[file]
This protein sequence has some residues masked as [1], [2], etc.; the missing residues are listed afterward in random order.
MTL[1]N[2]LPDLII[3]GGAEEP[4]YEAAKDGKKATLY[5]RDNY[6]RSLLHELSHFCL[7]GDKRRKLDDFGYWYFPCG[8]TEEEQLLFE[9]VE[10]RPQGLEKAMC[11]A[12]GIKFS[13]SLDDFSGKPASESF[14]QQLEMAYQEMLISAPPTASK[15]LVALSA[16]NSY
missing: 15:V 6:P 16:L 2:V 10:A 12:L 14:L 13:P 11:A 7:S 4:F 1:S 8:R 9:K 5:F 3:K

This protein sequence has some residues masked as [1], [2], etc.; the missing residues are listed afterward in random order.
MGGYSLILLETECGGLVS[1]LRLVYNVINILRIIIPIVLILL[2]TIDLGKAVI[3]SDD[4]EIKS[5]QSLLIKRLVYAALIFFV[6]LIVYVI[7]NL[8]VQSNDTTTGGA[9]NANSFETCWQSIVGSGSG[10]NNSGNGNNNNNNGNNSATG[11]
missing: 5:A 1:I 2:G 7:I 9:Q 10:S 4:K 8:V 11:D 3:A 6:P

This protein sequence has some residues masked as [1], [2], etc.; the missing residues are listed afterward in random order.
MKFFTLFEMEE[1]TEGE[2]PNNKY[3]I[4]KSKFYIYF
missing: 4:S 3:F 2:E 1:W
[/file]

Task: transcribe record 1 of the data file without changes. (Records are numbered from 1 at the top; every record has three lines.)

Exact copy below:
This protein sequence has some residues masked as [1], [2], etc.; the missing residues are listed afterward in random order.
MTL[1]N[2]LPDLII[3]GGAEEP[4]YEAAKDGKKATLY[5]RDNY[6]RSLLHELSHFCL[7]GDKRRKLDDFGYWYFPCG[8]TEEEQLLFE[9]VE[10]RPQGLEKAMC[11]A[12]GIKFS[13]SLDDFSGKPASESF[14]QQLEMAYQEMLISAPPTASK[15]LVALSA[16]NSY
missing: 15:V 6:P 16:L 2:V 10:A 12:L 14:L 13:P 11:A 7:S 4:F 1:S 8:R 9:K 5:F 3:K